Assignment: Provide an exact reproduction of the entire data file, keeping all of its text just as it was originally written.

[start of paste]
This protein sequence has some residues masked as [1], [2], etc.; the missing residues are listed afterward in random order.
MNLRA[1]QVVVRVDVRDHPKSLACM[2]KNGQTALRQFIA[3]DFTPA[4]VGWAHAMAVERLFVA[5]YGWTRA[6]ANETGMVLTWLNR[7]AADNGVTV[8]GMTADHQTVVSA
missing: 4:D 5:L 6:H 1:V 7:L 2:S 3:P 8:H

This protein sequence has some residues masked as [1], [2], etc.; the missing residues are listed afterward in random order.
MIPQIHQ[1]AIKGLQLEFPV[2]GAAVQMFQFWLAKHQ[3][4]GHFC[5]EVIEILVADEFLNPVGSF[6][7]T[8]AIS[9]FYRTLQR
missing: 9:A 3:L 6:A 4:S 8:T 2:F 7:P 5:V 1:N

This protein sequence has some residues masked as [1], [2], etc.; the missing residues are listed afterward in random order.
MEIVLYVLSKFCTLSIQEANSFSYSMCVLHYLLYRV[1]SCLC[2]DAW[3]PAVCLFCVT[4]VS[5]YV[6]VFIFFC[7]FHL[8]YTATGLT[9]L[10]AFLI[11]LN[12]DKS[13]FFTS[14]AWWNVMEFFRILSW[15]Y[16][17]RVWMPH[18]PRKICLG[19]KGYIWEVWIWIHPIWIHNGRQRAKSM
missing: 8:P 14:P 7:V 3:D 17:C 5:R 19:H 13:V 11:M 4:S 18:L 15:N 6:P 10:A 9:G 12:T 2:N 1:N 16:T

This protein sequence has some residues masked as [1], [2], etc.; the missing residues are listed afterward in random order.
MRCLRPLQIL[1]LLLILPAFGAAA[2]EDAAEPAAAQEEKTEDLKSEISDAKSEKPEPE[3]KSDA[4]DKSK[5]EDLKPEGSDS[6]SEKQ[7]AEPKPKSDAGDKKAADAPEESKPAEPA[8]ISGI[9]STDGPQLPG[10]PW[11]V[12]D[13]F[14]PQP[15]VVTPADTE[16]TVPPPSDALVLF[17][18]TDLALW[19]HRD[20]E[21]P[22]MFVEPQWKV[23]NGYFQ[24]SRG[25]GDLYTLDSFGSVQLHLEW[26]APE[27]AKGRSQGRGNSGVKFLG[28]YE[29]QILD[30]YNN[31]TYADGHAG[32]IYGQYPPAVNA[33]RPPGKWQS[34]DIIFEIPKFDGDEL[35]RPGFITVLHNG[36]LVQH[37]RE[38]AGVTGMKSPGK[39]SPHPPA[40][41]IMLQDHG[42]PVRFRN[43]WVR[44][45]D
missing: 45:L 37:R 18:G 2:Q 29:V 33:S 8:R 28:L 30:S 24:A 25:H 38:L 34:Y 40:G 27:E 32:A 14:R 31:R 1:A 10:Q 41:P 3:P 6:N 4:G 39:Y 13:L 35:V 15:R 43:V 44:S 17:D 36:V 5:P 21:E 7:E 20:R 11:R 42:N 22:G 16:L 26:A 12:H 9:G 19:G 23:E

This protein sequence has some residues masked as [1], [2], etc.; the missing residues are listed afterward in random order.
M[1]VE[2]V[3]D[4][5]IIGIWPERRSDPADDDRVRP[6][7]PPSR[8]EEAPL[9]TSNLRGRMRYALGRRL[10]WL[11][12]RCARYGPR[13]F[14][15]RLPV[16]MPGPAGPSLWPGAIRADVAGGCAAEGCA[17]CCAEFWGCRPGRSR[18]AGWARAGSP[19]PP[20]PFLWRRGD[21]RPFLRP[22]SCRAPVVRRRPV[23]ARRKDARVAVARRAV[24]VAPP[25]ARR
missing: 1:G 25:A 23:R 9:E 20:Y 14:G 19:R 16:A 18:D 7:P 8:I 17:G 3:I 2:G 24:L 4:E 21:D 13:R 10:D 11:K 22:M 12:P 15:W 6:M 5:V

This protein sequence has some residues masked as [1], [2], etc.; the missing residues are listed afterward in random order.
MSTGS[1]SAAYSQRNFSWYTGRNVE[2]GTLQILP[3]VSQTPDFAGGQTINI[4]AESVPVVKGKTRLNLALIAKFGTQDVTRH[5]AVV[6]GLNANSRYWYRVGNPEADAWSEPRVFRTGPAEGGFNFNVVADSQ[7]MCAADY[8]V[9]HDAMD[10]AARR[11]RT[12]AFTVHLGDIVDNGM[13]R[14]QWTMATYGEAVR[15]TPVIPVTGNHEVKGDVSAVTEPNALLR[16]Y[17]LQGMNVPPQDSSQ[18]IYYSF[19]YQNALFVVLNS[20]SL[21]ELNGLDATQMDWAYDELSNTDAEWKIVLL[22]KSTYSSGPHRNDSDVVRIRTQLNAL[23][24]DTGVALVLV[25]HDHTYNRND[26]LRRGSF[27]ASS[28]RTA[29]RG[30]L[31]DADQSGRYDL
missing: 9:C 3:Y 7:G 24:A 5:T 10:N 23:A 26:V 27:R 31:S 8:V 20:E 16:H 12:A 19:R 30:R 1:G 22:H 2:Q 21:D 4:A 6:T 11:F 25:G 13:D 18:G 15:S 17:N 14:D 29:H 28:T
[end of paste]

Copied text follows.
This protein sequence has some residues masked as [1], [2], etc.; the missing residues are listed afterward in random order.
MNLRA[1]QVVVRVDVRDHPKSLACM[2]KNGQTALRQFIA[3]DFTPA[4]VGWAHAMAVERLFVA[5]YGWTRA[6]ANETGMVLTWLNR[7]AADNGVTV[8]GMTADHQTVVSA
missing: 4:D 5:L 6:H 1:V 7:L 2:S 3:P 8:H

This protein sequence has some residues masked as [1], [2], etc.; the missing residues are listed afterward in random order.
MIPQIHQ[1]AIKGLQLEFPV[2]GAAVQMFQFWLAKHQ[3][4]GHFC[5]EVIEILVADEFLNPVGSF[6][7]T[8]AIS[9]FYRTLQR
missing: 9:A 3:L 6:A 4:S 8:T 2:F 7:P 5:V 1:N

This protein sequence has some residues masked as [1], [2], etc.; the missing residues are listed afterward in random order.
MEIVLYVLSKFCTLSIQEANSFSYSMCVLHYLLYRV[1]SCLC[2]DAW[3]PAVCLFCVT[4]VS[5]YV[6]VFIFFC[7]FHL[8]YTATGLT[9]L[10]AFLI[11]LN[12]DKS[13]FFTS[14]AWWNVMEFFRILSW[15]Y[16][17]RVWMPH[18]PRKICLG[19]KGYIWEVWIWIHPIWIHNGRQRAKSM
missing: 8:P 14:P 7:V 3:D 17:C 5:R 19:H 13:V 11:M 4:S 18:L 15:N 6:P 10:A 9:G 12:T 2:N 1:N 16:T

This protein sequence has some residues masked as [1], [2], etc.; the missing residues are listed afterward in random order.
MRCLRPLQIL[1]LLLILPAFGAAA[2]EDAAEPAAAQEEKTEDLKSEISDAKSEKPEPE[3]KSDA[4]DKSK[5]EDLKPEGSDS[6]SEKQ[7]AEPKPKSDAGDKKAADAPEESKPAEPA[8]ISGI[9]STDGPQLPG[10]PW[11]V[12]D[13]F[14]PQP[15]VVTPADTE[16]TVPPPSDALVLF[17][18]TDLALW[19]HRD[20]E[21]P[22]MFVEPQWKV[23]NGYFQ[24]SRG[25]GDLYTLDSFGSVQLHLEW[26]APE[27]AKGRSQGRGNSGVKFLG[28]YE[29]QILD[30]YNN[31]TYADGHAG[32]IYGQYPPAVNA[33]RPPGKWQS[34]DIIFEIPKFDGDEL[35]RPGFITVLHNG[36]LVQH[37]RE[38]AGVTGMKSPGK[39]SPHPPA[40][41]IMLQDHG[42]PVRFRN[43]WVR[44][45]D
missing: 45:L 37:R 18:G 2:Q 29:V 33:S 8:R 28:L 30:S 24:A 25:H 38:L 34:Y 40:G 27:E 32:A 14:R 31:R 1:A 10:Q 41:P 3:P 6:N 4:G 39:Y 13:L 35:V 15:R 43:V 44:S 17:D 36:V 5:P 21:E 7:E 20:R 11:R 42:N 22:G 16:L 26:A 12:H 9:G 19:G 23:E

This protein sequence has some residues masked as [1], [2], etc.; the missing residues are listed afterward in random order.
M[1]VE[2]V[3]D[4][5]IIGIWPERRSDPADDDRVRP[6][7]PPSR[8]EEAPL[9]TSNLRGRMRYALGRRL[10]WL[11][12]RCARYGPR[13]F[14][15]RLPV[16]MPGPAGPSLWPGAIRADVAGGCAAEGCA[17]CCAEFWGCRPGRSR[18]AGWARAGSP[19]PP[20]PFLWRRGD[21]RPFLRP[22]SCRAPVVRRRPV[23]ARRKDARVAVARRAV[24]VAPP[25]ARR
missing: 1:G 25:A 23:R 9:E 20:Y 14:G 19:R 16:A 18:D 7:P 8:I 17:G 3:I 2:G 24:L 4:E 21:D 13:R 10:D 11:K 22:M 12:P 15:W 6:M 5:V

This protein sequence has some residues masked as [1], [2], etc.; the missing residues are listed afterward in random order.
MSTGS[1]SAAYSQRNFSWYTGRNVE[2]GTLQILP[3]VSQTPDFAGGQTINI[4]AESVPVVKGKTRLNLALIAKFGTQDVTRH[5]AVV[6]GLNANSRYWYRVGNPEADAWSEPRVFRTGPAEGGFNFNVVADSQ[7]MCAADY[8]V[9]HDAMD[10]AARR[11]RT[12]AFTVHLGDIVDNGM[13]R[14]QWTMATYGEAVR[15]TPVIPVTGNHEVKGDVSAVTEPNALLR[16]Y[17]LQGMNVPPQDSSQ[18]IYYSF[19]YQNALFVVLNS[20]SL[21]ELNGLDATQMDWAYDELSNTDAEWKIVLL[22]KSTYSSGPHRNDSDVVRIRTQLNAL[23][24]DTGVALVLV[25]HDHTYNRND[26]LRRGSF[27]ASS[28]RTA[29]RG[30]L[31]DADQSGRYDL
missing: 9:C 3:Y 7:G 24:A 5:T 10:N 23:A 26:V 27:R 31:S 8:V 20:E 16:H 12:A 19:R 30:R 1:G 22:H 2:Q 21:D 4:A 6:T 11:F 25:G 13:D 18:G 15:S 17:N 14:D 29:H 28:T